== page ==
Introduction and Working Principle of a Transformer

Transformer works on the principle of electromagnetic induction. A transformer is an electrical device, having no moving parts, which by mutual induction transfers electric energy from one circuit to another at the same frequency, usually with changed values of voltage and current. It consists of two windings insulated from each other and wound on a common core made up of magnetic material.

Alternating voltage is connected across one of the windings called the primary winding. In both the windings emf is induced by electromagnetic induction. The second winding is called the secondary winding. It is shown in figure.

Working Principle of a Transformer


When the primary winding is connected to an ac source an exciting current flows through the winding. As the current is alternating, it will produce an alternating flux in the core which will be linked by both the primary and secondary windings. The induced emf in the primary winding (E1) is almost equal to the applied voltage V1 and will oppose the applied voltage. The emf induced in the secondary winding (E2) can be utilised to deliver power to any load connected across the secondary. Thus power is transferred from the primary to the secondary circuit by electromagnetic induction.

The flux in the core will alternate at the same frequency as the frequency of the supply voltage. The frequency of induced emf in the secondary is the same as that of the supply, voltage. The magnitude of the emf induced in the secondary winding will depend upon its number of turns.

In a transformer, if the number of turns in the secondary winding is less than that in the primary winding, it is called a step-down transformer (Figure (b)); when the number of turns in the secondary winding is higher than the primary winding, it is called a step-up transformer (Figure (a)).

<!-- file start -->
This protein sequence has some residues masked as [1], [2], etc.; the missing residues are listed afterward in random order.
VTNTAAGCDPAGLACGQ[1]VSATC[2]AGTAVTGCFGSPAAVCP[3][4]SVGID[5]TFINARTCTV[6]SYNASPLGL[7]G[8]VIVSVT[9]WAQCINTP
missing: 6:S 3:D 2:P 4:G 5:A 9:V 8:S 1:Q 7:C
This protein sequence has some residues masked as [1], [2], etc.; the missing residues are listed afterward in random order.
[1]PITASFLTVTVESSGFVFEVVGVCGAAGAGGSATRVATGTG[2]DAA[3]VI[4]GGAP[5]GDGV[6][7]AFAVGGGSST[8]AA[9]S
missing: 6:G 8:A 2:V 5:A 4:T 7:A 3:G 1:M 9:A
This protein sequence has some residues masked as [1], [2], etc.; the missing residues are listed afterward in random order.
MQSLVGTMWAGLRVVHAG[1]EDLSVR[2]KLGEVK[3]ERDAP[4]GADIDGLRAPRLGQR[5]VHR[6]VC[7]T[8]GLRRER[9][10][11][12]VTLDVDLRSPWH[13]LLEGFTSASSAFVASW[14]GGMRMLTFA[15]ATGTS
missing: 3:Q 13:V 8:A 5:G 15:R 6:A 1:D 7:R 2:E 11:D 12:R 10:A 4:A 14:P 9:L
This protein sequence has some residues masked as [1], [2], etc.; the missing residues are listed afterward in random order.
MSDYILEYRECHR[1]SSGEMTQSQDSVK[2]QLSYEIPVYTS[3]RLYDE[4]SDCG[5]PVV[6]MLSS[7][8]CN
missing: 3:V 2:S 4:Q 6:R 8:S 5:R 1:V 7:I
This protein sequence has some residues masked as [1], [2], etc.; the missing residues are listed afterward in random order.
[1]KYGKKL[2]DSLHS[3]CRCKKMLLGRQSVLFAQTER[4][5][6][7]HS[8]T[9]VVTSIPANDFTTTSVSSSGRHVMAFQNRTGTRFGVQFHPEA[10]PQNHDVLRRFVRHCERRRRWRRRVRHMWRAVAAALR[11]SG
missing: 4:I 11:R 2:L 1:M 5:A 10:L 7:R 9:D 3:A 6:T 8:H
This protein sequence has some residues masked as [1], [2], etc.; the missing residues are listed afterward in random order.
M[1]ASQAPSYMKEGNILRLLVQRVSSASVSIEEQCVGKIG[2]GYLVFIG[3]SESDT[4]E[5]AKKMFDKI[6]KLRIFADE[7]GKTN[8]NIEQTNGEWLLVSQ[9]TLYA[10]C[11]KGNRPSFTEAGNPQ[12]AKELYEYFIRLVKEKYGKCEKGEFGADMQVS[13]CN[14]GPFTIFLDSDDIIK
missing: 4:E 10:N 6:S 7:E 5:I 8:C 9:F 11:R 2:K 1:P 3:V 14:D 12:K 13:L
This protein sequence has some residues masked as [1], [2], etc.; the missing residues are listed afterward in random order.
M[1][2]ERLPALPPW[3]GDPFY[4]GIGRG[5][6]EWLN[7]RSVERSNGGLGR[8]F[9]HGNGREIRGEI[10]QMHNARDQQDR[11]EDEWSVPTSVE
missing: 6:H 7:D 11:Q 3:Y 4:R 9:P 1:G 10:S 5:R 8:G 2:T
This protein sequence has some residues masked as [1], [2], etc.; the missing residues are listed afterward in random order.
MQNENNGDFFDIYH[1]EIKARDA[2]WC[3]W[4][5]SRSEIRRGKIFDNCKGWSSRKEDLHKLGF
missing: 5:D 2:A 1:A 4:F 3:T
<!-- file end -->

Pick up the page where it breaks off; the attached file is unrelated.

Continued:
Working Principle of a Transformer
Working Principle of a Transformer

Classification of Transformers

Transformers are classified on the basis of

Duty they perform
  1. Power transformer – for transmission and distribution purposes
  2. Current transformer- – instrument transformers
  3. Potential transformer – instrument transformers
  1. Core type transformer
  2. Shell type transformer
  3. Berry type transformer
Voltage output
  1. Step down transformer (Higher to Lower)
  2. Step up transformer (Lower to Higher)
  3. Auto Transformer (Variable from ‘ 0 ‘ to rated value)
  1. Welding transformer
  2. Furnace transformer
  • Duct type transformer (Air natural (or) Air blast)
  • Oil immersed
    • Self cooled
    • Forced air cooled
    • Water cooled
    • Forced oil cooled
Input supply
  • Single phase transformer
  • Three phase transformer
    • Star – Star
    • Star – Delta
    • Delta – Delta
    • Delta – Star
    • Open – Delta
    • Scott connection

Define a Transformer

A transformer is a static device which changes the alternating voltage from one level to another.

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Santhakumar Raja

Hi, This blog is dedicated to students to stay update in the education industry. Motivates students to become better readers and writers.

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